Wednesday, April 16, 2008

Past History Does Not Predict Future Performance

You see that phrase quite a bit if you've ever researched stocks or mutual funds. While past performance can be indicative of the future, contexts change, circumstances change, so the investor must be careful not to rely solely upon that one factor when judging an investment.

Unfortunately, the phrase is sadly applicable to those dealing with food allergies. If there is a lesson to be learned from this interview with Pamela, Andrew's mom, it's that a food-allergic individual must be prepared for the absolute worst at all times. A few hives here, a few hives there--that may be all there is and if so, then be glad for it. But you never know when (or why, sometimes) full-blown anaphylaxis will hit.

I am so, so sorry for their loss. It is every food allergy parent's worst nightmare. She is very courageous to share her story, to remind those of us in her position, or even those who want to believe we're all making a huge fuss over next-to-nothing, to be forewarned and forearmed. We've been lucky--all of Ryan's accidental exposures resulted in localized hives. I'm taking this opportunity to remind myself that that may not be the case in the future.


piscesgrrl said...

I'm not sure I can read her story. Just reading this makes my heart hurt.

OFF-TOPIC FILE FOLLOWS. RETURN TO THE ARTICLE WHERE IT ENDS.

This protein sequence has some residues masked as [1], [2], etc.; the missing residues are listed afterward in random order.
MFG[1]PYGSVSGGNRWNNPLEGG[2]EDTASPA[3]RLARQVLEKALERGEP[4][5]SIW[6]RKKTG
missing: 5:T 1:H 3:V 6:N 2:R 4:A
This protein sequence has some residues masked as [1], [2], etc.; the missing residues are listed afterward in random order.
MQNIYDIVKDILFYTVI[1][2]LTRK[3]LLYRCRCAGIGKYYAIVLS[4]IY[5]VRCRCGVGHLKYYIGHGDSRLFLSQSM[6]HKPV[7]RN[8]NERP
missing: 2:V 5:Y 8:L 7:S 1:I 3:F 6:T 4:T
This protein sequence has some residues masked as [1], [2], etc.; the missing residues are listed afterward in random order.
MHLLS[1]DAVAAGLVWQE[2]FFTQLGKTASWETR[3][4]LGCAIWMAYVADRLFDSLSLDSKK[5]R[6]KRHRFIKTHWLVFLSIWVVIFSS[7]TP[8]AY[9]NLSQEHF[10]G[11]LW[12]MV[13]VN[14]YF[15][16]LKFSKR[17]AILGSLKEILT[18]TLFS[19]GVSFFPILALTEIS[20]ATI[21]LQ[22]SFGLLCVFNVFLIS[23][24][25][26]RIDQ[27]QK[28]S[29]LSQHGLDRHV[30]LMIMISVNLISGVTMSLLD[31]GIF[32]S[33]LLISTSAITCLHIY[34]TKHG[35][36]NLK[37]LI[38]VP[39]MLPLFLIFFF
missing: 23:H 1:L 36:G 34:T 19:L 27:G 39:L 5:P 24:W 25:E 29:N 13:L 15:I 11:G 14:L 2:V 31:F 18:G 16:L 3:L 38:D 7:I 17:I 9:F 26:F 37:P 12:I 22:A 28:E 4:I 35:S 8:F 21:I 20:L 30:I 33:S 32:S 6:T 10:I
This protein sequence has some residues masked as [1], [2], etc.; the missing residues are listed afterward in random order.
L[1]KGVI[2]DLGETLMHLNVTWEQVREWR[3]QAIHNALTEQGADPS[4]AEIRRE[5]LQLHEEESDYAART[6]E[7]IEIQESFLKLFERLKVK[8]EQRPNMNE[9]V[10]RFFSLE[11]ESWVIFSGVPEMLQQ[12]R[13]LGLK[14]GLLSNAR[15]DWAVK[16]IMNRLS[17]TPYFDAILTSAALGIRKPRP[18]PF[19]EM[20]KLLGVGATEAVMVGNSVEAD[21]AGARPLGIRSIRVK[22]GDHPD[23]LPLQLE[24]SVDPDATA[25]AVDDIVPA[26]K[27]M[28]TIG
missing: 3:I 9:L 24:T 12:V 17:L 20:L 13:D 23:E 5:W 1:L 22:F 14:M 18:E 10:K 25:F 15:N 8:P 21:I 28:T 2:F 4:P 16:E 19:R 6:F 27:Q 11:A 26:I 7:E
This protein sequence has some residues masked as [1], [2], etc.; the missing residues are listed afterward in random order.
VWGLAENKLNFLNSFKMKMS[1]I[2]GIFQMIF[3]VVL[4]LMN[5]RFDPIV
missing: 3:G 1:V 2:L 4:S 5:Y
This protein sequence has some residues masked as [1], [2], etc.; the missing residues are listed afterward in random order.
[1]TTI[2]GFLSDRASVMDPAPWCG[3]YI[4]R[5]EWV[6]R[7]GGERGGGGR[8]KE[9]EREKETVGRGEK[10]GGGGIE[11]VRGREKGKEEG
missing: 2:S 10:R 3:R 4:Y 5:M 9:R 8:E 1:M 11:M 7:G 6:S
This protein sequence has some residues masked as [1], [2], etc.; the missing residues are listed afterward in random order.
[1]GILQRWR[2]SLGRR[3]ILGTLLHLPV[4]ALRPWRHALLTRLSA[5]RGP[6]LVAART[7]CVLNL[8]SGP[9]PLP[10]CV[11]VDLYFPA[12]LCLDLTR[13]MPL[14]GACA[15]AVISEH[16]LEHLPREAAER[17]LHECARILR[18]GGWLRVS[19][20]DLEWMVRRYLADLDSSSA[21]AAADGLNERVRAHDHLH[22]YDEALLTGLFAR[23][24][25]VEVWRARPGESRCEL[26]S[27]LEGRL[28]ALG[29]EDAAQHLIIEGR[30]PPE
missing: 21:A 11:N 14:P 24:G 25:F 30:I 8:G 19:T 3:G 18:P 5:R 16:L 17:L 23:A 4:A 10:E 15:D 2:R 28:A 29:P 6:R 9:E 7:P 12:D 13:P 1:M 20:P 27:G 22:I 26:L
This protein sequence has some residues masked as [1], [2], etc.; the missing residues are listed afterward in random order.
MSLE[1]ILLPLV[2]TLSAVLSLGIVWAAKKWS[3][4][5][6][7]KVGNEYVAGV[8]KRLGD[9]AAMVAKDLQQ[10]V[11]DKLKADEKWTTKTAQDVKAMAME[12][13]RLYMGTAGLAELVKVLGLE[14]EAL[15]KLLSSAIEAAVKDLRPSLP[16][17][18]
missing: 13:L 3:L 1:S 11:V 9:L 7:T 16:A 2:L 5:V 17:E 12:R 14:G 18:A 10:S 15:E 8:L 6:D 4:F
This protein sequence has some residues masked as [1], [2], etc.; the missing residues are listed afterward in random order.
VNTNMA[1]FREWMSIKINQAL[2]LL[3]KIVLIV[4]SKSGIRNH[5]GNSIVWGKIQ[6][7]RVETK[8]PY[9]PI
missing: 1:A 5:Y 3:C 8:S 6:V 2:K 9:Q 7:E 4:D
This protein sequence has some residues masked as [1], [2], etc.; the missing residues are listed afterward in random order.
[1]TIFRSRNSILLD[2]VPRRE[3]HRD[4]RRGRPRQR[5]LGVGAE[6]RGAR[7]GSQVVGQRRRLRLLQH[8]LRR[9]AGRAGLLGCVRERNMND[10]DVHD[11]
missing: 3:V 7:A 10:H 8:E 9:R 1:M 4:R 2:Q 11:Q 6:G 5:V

Anonymous said...

What an incredibly moving and horrible story. I am so sorry for their loss and so thankful that she chose to share this.

Thank you for sharing.


Monica said...

Wow. How terribly sad.

I don't want to harp on this point when a child has just died, but how could a doctor *possibly* diagnose a peanut allergy and not tell the parents: This. Could. Be. Fatal. ?
In my opinion, this is some serious negligence if not malpractice. Yet another story that makes me wonder what these freaking doctors are smoking!

OK. Done now.

Ben said...

This is a sad tale.

But the lesson to be learned is not just "that a food-allergic individual must be prepared for the absolute worst at all times".

The real lesson here is about personal responsibility.

It is true that this mom was not given all the facts by her son's doctors. But this mother did nothing more than the doctor and/or nurses told her. She did not look further into food allergies and especially peanut allergies. She did not do research on epi-pens. She did not do anything to get another epi-pen when the previous one expired. She just did what she was told by the doctors... and nothing more.

A Google search for "peanut allergy" has this sentence in the first results: "Peanut allergy can cause a life-threatening allergic reaction."

A Google search for epi-pen takes you right to where a graphic title reads: "In a life- threatening allergic reaction every second counts."

2 Google searches later and I now know that peanut allergies can be life-threatening and that an epi-pen can help in such a situation.

This woman’s son is dead and the health professionals played a big part. But, this woman failed to be “forewarned and forearmed” as Jenn said. She failed to even do something as simple as a Google search.

Monica said...

You're right, Ben. I've learned the hard way that doctors should be treated as consultants -- not all knowing gods who must be feared and trusted at all costs. Unfortunately, many people treat them that way.